First, you recognize that in many ways they are incompatible systems of typing, and don't necessarily try to merge or join them. However, you SHOULD probably have the same or similar type in both systems, because they are based on a lot of similar ideas. For example, it will be quite rare for someone to be an introvert in one system and an extrovert in the other.Hello, I'm new here! I started to get interested in mbti and I got INFJ/INFP in all online tests, and I fit perfectly the description of INFJ. But then, I started to read more about mbti and discovered the cognitive functions. I noticed my most prevalent one is Ne, followed by Ti and Fe. I searched it and surprise - ENTP! I am really confused now.
to sum it up:
if I use cognitive functions I get ENTP exactly, but I am not extroverted and not perceiver.
If I use the letters I get INFJ and I fit the description exactly, except that the cognitive functions are all off.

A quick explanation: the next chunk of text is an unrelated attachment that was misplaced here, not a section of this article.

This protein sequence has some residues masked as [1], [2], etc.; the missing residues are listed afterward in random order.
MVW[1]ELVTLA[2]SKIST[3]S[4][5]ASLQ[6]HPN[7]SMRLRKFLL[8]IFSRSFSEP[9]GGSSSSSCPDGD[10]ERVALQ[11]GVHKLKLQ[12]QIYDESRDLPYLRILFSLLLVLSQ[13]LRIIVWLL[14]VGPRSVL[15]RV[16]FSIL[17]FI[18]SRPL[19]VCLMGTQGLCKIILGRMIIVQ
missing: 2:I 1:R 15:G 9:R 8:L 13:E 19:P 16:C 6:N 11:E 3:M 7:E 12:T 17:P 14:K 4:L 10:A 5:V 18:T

What does it mean? What do I do now?
Secondly, there are differing descriptions and ideas of the cognitive functions. Again, they are mainly the same, but different enough that what constitutes a function can be different depending on the source you use.
If you want to be pragmatic about it, you can stick with MBTI and not get bogged down with cognitive functions. Realize that there is a lot more you might get out of cognitive functions, but that it is quite the rabbit hole to go down. It depends on what your goal is with typing yourself and how interested in delving into this stuff you are.
Also, consider that online tests are not always an ideal way to find your type. Tests can only do so much, and are flawed. That they put you in some particular grouping does not mean that it is correct. I am often typed ENTP or INFP by tests, depending on a lot of factors but ultimately boiling down to the natural shortcomings of the tests.